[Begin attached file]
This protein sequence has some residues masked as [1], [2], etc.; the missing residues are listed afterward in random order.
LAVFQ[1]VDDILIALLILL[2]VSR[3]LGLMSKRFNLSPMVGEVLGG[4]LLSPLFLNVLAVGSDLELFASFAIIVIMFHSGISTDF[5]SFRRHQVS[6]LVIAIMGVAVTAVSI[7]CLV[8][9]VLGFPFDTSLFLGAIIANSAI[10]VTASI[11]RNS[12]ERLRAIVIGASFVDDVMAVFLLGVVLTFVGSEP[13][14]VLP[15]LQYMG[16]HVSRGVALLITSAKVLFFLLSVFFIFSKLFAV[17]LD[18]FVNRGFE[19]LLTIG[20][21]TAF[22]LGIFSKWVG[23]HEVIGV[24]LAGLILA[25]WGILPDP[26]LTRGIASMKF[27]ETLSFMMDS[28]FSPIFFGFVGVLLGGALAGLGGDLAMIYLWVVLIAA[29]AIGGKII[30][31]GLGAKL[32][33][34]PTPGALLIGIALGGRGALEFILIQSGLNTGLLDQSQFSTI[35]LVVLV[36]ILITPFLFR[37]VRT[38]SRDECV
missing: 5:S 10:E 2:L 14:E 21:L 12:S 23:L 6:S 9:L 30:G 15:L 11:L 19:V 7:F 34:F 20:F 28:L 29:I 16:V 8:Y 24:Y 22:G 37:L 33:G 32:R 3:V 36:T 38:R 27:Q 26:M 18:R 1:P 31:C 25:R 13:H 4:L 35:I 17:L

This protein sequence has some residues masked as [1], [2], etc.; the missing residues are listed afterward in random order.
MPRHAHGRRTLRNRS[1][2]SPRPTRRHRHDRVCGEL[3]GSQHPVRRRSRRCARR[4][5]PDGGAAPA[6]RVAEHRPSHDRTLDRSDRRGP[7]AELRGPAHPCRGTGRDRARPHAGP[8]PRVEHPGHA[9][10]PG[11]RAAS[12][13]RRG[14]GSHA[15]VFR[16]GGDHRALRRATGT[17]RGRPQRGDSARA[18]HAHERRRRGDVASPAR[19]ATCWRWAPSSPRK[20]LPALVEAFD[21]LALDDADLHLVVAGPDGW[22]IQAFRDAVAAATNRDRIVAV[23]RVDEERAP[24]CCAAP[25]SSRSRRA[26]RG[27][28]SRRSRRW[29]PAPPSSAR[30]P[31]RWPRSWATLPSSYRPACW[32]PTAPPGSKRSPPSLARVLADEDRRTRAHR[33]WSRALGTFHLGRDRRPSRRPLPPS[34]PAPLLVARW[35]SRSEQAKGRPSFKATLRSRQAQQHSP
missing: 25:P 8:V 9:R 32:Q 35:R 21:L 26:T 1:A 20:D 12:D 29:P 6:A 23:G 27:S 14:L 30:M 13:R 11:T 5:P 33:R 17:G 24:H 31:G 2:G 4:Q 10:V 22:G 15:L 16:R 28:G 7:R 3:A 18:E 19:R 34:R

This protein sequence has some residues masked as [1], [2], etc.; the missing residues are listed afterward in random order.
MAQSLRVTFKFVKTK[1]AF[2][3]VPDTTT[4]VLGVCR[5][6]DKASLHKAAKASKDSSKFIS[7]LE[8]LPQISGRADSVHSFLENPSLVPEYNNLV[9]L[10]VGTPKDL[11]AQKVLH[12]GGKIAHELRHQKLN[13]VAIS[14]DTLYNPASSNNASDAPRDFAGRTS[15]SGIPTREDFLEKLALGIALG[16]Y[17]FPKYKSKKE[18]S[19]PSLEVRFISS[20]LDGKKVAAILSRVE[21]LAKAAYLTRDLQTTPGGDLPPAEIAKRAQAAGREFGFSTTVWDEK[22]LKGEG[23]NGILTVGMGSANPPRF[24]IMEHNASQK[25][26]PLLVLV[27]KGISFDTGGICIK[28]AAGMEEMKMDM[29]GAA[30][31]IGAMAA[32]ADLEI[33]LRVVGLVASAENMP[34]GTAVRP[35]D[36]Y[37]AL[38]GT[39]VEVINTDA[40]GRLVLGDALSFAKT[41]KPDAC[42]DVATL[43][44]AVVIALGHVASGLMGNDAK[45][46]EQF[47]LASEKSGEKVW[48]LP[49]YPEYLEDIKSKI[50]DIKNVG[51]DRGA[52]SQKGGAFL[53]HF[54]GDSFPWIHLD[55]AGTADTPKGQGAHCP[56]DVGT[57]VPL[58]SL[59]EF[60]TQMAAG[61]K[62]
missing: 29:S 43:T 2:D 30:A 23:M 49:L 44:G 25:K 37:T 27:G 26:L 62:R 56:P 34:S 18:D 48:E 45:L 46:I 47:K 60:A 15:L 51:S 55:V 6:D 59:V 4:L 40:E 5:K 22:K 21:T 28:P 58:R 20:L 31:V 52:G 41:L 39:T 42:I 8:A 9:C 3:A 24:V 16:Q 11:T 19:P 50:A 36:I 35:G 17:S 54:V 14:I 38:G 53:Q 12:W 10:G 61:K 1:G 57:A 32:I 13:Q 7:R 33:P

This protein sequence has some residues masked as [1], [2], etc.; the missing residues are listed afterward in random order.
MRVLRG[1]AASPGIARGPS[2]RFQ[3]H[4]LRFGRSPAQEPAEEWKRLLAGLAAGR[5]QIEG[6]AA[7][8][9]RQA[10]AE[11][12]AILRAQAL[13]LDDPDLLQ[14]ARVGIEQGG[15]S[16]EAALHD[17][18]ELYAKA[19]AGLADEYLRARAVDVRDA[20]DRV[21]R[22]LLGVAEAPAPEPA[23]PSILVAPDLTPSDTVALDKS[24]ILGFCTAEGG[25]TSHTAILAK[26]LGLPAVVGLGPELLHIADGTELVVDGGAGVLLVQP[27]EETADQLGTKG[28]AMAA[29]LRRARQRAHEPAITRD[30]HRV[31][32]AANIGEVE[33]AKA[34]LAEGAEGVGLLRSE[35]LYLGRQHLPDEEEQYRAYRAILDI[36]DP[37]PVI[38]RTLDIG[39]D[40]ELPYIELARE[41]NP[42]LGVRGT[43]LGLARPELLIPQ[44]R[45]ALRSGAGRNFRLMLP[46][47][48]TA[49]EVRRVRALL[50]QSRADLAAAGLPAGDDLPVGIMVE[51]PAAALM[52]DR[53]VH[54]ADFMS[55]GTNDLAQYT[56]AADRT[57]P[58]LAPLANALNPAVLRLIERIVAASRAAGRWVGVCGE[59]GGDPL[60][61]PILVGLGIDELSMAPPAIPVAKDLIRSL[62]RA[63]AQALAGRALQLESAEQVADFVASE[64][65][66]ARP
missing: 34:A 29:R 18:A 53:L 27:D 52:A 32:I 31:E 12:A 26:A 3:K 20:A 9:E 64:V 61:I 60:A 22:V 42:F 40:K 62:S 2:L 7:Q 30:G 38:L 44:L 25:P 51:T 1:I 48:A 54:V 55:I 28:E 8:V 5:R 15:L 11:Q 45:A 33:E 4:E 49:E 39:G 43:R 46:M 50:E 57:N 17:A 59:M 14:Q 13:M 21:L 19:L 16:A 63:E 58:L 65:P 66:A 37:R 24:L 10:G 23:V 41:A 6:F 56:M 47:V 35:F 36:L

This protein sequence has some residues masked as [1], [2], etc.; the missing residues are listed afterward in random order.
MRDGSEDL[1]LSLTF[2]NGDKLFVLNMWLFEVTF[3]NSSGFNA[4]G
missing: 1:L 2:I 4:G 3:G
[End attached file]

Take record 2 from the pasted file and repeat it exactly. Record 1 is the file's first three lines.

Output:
This protein sequence has some residues masked as [1], [2], etc.; the missing residues are listed afterward in random order.
MPRHAHGRRTLRNRS[1][2]SPRPTRRHRHDRVCGEL[3]GSQHPVRRRSRRCARR[4][5]PDGGAAPA[6]RVAEHRPSHDRTLDRSDRRGP[7]AELRGPAHPCRGTGRDRARPHAGP[8]PRVEHPGHA[9][10]PG[11]RAAS[12][13]RRG[14]GSHA[15]VFR[16]GGDHRALRRATGT[17]RGRPQRGDSARA[18]HAHERRRRGDVASPAR[19]ATCWRWAPSSPRK[20]LPALVEAFD[21]LALDDADLHLVVAGPDGW[22]IQAFRDAVAAATNRDRIVAV[23]RVDEERAP[24]CCAAP[25]SSRSRRA[26]RG[27][28]SRRSRRW[29]PAPPSSAR[30]P[31]RWPRSWATLPSSYRPACW[32]PTAPPGSKRSPPSLARVLADEDRRTRAHR[33]WSRALGTFHLGRDRRPSRRPLPPS[34]PAPLLVARW[35]SRSEQAKGRPSFKATLRSRQAQQHSP
missing: 25:P 8:V 9:R 32:Q 35:R 21:L 26:T 1:A 20:D 12:D 29:P 6:A 23:G 27:S 14:L 30:M 13:R 11:T 5:P 33:R 17:G 24:H 31:G 2:G 4:Q 10:V 22:G 15:L 16:R 28:G 7:R 3:A 18:E 19:R 34:R